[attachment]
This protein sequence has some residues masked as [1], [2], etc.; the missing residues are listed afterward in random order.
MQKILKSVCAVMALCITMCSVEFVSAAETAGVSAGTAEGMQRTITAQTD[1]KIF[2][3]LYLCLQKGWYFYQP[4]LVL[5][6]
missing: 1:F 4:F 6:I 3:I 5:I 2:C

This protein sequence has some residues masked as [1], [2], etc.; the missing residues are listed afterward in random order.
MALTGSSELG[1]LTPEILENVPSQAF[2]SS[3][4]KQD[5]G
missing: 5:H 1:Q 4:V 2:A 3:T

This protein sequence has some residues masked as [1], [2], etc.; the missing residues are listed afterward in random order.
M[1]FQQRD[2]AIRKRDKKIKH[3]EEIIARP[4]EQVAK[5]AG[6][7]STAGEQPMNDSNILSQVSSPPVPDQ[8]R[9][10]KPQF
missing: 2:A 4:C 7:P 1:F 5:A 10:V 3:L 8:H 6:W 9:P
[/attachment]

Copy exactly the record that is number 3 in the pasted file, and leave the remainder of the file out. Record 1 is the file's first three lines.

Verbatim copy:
This protein sequence has some residues masked as [1], [2], etc.; the missing residues are listed afterward in random order.
M[1]FQQRD[2]AIRKRDKKIKH[3]EEIIARP[4]EQVAK[5]AG[6][7]STAGEQPMNDSNILSQVSSPPVPDQ[8]R[9][10]KPQF
missing: 2:A 4:C 7:P 1:F 5:A 10:V 3:L 8:H 6:W 9:P